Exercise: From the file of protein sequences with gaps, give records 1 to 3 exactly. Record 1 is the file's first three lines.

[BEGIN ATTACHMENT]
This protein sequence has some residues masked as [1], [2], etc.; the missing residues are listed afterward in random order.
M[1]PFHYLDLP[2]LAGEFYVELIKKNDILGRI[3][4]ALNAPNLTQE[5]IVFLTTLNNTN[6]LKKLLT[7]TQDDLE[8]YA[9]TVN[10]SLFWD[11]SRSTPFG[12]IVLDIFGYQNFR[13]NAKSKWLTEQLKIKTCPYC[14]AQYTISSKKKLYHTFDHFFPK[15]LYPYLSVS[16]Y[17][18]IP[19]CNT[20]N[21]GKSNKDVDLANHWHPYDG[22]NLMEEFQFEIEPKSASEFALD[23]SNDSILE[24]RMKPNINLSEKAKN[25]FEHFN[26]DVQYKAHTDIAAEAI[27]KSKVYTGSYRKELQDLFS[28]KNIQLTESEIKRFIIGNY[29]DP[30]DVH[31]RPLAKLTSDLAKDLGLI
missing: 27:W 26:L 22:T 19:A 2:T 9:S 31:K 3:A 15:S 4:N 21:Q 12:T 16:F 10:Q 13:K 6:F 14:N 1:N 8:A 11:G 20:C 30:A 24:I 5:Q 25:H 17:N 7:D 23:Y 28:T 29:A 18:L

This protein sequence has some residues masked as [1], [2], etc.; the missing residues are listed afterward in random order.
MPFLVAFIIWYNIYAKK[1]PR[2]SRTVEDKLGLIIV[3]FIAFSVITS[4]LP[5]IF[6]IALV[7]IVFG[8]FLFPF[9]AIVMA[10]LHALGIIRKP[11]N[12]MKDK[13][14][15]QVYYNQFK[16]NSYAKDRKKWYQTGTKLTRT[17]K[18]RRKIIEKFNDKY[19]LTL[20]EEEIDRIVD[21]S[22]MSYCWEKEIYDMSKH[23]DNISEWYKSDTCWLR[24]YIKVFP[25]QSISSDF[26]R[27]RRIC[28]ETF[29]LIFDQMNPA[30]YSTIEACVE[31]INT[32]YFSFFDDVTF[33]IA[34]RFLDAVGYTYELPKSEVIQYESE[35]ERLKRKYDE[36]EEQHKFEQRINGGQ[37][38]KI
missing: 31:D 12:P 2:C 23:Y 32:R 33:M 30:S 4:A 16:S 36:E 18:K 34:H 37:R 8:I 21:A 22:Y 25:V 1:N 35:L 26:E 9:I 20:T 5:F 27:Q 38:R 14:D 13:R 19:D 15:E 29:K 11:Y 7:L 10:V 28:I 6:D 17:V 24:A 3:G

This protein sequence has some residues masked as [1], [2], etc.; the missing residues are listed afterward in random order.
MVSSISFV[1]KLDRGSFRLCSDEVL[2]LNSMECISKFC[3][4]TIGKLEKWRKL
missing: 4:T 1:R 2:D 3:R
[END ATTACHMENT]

This protein sequence has some residues masked as [1], [2], etc.; the missing residues are listed afterward in random order.
M[1]PFHYLDLP[2]LAGEFYVELIKKNDILGRI[3][4]ALNAPNLTQE[5]IVFLTTLNNTN[6]LKKLLT[7]TQDDLE[8]YA[9]TVN[10]SLFWD[11]SRSTPFG[12]IVLDIFGYQNFR[13]NAKSKWLTEQLKIKTCPYC[14]AQYTISSKKKLYHTFDHFFPK[15]LYPYLSVS[16]Y[17][18]IP[19]CNT[20]N[21]GKSNKDVDLANHWHPYDG[22]NLMEEFQFEIEPKSASEFALD[23]SNDSILE[24]RMKPNINLSEKAKN[25]FEHFN[26]DVQYKAHTDIAAEAI[27]KSKVYTGSYRKELQDLFS[28]KNIQLTESEIKRFIIGNY[29]DP[30]DVH[31]RPLAKLTSDLAKDLGLI
missing: 27:W 26:L 22:T 19:A 2:T 9:S 31:K 3:A 15:S 4:N 21:Q 12:T 16:F 10:Q 13:K 6:F 14:N 1:N 8:A 11:G 20:C 30:A 24:I 5:Q 25:H 17:N 7:D 23:Y 28:T 29:A 18:L

This protein sequence has some residues masked as [1], [2], etc.; the missing residues are listed afterward in random order.
MPFLVAFIIWYNIYAKK[1]PR[2]SRTVEDKLGLIIV[3]FIAFSVITS[4]LP[5]IF[6]IALV[7]IVFG[8]FLFPF[9]AIVMA[10]LHALGIIRKP[11]N[12]MKDK[13][14][15]QVYYNQFK[16]NSYAKDRKKWYQTGTKLTRT[17]K[18]RRKIIEKFNDKY[19]LTL[20]EEEIDRIVD[21]S[22]MSYCWEKEIYDMSKH[23]DNISEWYKSDTCWLR[24]YIKVFP[25]QSISSDF[26]R[27]RRIC[28]ETF[29]LIFDQMNPA[30]YSTIEACVE[31]INT[32]YFSFFDDVTF[33]IA[34]RFLDAVGYTYELPKSEVIQYESE[35]ERLKRKYDE[36]EEQHKFEQRINGGQ[37][38]KI
missing: 31:D 12:P 2:C 23:Y 32:R 33:M 30:S 4:A 16:S 36:E 18:K 34:H 37:R 8:I 21:A 22:Y 25:V 1:N 35:L 26:E 9:I 20:T 5:F 27:Q 38:R 14:D 13:R 19:D 15:E 29:K 11:Y 7:L 10:V 28:I 6:D 17:V 24:A 3:G

This protein sequence has some residues masked as [1], [2], etc.; the missing residues are listed afterward in random order.
MVSSISFV[1]KLDRGSFRLCSDEVL[2]LNSMECISKFC[3][4]TIGKLEKWRKL
missing: 4:T 1:R 2:D 3:R